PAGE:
One hot and muggy evening in Jeddah, colleagues take us to the souk where shopping doesn’t begin until 9 p.m. due to the heat. One of our party is interested in gold, and the shops are multiple and glittering, the gold sold by weight – no charge for workmanship. Styles are all ornately filligreed – not something to wear in Port Townsend. Leaving the gold souk, we wind our way through alleys and finally come upon ‘old Jeddah’ – three or four attractive four- story buildings with ornately carved wooden balconies. That’s all there is. We make our way to the agreed pick-up point – all of us parched. In search of something liquid, we enter a cafe but are quickly and brusquely ushered out – it’s for men only. It takes a while to find an outdoor stall where we can all quench our thirst.
Our weekend here is Thursday and Friday. I have yet to get used to this. On Thursday last, three of us and a consulate driver left Jeddah about 9 a.m., heading for the beach – well, a very particular beach run by the Sheraton Hotel for non-Saudis only. Saudis do, of course, go to the beach, but not with the infidels and especially not with women wearing western style bathing suits. Saudi women, I understand, wear something full length. (How to keep from drowning?) We drive along the Corniche. Some ambitious mayor in the 80’s spent a lot of money buying sculptures to beautify this drive, but unfortunately they are not very good, and are placed haphazardly on slap-dash pedestals. The effect is unfortunate.
We head out past the airport and see from a distance the special terminal for Hajj pilgrims – about 3 million arrive every year. There are acres of metal tent-like structures to shade pilgrims until they are put on buses to be transported to Mecca and Medina.
You can make the pilgrimage outside of the Hajj, although you don’t get quite as much credit. That pilgrimage is called an umra. My first encounter with the umra folk was boarding the plane to Jeddah with a large number of men in white bath towels. This is the required garb – no seams – together with a white belt (think weight lifter) and sandals. Their women are, of course, in the omnipresent abaya, but, for extra points, most have faces covered by a see-through mask making the heat build up even more intense – a portable sauna. (An officer at the Consulate said he asked a Saudi contact why black and why polyester in 100+ degrees. He was told it’s to make sure women don’t spend too much time away from home.)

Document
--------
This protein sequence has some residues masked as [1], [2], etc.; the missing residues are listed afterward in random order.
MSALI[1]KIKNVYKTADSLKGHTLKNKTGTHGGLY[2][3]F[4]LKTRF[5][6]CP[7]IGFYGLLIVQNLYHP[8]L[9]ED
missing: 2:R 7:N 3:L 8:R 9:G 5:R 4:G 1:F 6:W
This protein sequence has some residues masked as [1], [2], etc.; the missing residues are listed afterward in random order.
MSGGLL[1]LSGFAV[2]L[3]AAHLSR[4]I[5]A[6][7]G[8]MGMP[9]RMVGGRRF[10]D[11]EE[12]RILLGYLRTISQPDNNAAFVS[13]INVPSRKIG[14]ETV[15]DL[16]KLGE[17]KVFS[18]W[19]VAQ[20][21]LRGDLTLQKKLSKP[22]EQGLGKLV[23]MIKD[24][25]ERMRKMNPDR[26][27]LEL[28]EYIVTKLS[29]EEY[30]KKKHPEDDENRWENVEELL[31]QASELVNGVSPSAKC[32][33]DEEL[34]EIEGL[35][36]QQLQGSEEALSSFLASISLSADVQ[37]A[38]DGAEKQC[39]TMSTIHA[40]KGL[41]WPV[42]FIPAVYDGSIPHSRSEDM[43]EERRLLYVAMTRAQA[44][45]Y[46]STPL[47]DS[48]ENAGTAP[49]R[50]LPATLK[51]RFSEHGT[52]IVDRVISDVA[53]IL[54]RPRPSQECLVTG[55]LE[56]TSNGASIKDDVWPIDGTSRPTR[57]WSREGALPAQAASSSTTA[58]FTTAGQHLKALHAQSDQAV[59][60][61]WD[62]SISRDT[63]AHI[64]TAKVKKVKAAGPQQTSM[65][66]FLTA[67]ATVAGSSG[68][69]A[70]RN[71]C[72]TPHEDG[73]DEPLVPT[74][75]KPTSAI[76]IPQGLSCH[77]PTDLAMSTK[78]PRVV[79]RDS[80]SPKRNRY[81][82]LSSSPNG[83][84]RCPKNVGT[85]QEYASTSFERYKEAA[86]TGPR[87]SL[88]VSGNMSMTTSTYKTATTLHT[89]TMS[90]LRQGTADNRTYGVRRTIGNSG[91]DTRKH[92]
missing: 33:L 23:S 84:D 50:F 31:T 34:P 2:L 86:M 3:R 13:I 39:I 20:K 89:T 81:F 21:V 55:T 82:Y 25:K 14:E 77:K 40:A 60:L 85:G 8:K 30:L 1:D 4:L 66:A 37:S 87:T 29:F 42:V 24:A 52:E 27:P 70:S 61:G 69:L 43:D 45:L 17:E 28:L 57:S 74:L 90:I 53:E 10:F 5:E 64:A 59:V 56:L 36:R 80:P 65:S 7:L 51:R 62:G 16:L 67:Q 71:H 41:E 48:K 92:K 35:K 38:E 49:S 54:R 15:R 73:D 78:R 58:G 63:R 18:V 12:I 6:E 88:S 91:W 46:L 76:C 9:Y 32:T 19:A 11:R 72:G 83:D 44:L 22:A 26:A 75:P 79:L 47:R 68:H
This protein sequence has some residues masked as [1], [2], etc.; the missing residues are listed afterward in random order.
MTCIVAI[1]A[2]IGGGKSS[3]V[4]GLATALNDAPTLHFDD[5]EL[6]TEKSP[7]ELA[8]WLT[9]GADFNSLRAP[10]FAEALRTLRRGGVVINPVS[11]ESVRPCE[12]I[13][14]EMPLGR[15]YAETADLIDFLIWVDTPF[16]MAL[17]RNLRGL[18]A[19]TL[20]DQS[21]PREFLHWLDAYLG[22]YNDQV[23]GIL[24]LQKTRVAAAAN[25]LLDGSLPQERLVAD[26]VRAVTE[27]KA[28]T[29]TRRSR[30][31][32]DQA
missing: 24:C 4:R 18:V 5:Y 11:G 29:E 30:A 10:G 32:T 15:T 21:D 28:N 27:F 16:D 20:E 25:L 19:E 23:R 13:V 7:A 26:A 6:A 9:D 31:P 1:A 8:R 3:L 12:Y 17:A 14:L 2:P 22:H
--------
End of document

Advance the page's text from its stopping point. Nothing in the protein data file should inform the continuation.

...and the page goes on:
A queer sight from the air was what looked like whole towns of streets and street lights in the middle of the desert, but no buildings. We were told this is land owned by royals who have plotted it out for future development. Very strange.
On past the airport, we drive by occasional compounds with high walls. Over their tops we see lush greenery and huge villas. Surrounding these estates is vacant desert piled with building debris and garbage. We pass the compound of Prince Bandar and his mom – he just returned from many years as SA’s ambassador to the US. About 45 minutes out we reach our destination, drive through the gate and leave our driver. We find a small building with a few snorkels, fins and pressure tanks. We rent snorkel equipment and head for the water. Palm trees, cabanas for shade and a warm breeze.
Into the big bathtub that is the Red Sea, snorkel on, I enter another world. The water is clear and blue, the coral all shades and shapes – purples, reds, pinks – with minute moving fingers. Large clam creatures partially embedded in the coral, suck water in and out. And the fish! Tiny little black and white ones in swarms, pointy-nosed yellow ones with orange and green stripes, 18 inch long rainbow-colored fat ones. And so many more. They allow me into their universe, pay no attention and swim around me. I lie in the water with no need to move and let the show go on and on. I am perfectly free for the first time since arriving here.
Just me and the fish.
Next – Everyday life in The Kingdom